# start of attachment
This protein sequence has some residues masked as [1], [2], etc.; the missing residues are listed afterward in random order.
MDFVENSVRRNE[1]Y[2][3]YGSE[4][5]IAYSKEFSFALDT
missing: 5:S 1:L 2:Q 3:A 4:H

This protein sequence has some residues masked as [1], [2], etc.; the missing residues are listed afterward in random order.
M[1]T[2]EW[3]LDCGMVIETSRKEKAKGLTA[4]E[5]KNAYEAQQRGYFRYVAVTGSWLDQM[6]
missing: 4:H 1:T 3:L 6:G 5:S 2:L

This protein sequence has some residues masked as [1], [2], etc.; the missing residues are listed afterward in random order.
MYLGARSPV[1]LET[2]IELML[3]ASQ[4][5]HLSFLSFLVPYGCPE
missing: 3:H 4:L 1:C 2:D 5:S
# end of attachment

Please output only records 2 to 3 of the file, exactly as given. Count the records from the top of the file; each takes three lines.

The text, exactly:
This protein sequence has some residues masked as [1], [2], etc.; the missing residues are listed afterward in random order.
M[1]T[2]EW[3]LDCGMVIETSRKEKAKGLTA[4]E[5]KNAYEAQQRGYFRYVAVTGSWLDQM[6]
missing: 4:H 1:T 3:L 6:G 5:S 2:L

This protein sequence has some residues masked as [1], [2], etc.; the missing residues are listed afterward in random order.
MYLGARSPV[1]LET[2]IELML[3]ASQ[4][5]HLSFLSFLVPYGCPE
missing: 3:H 4:L 1:C 2:D 5:S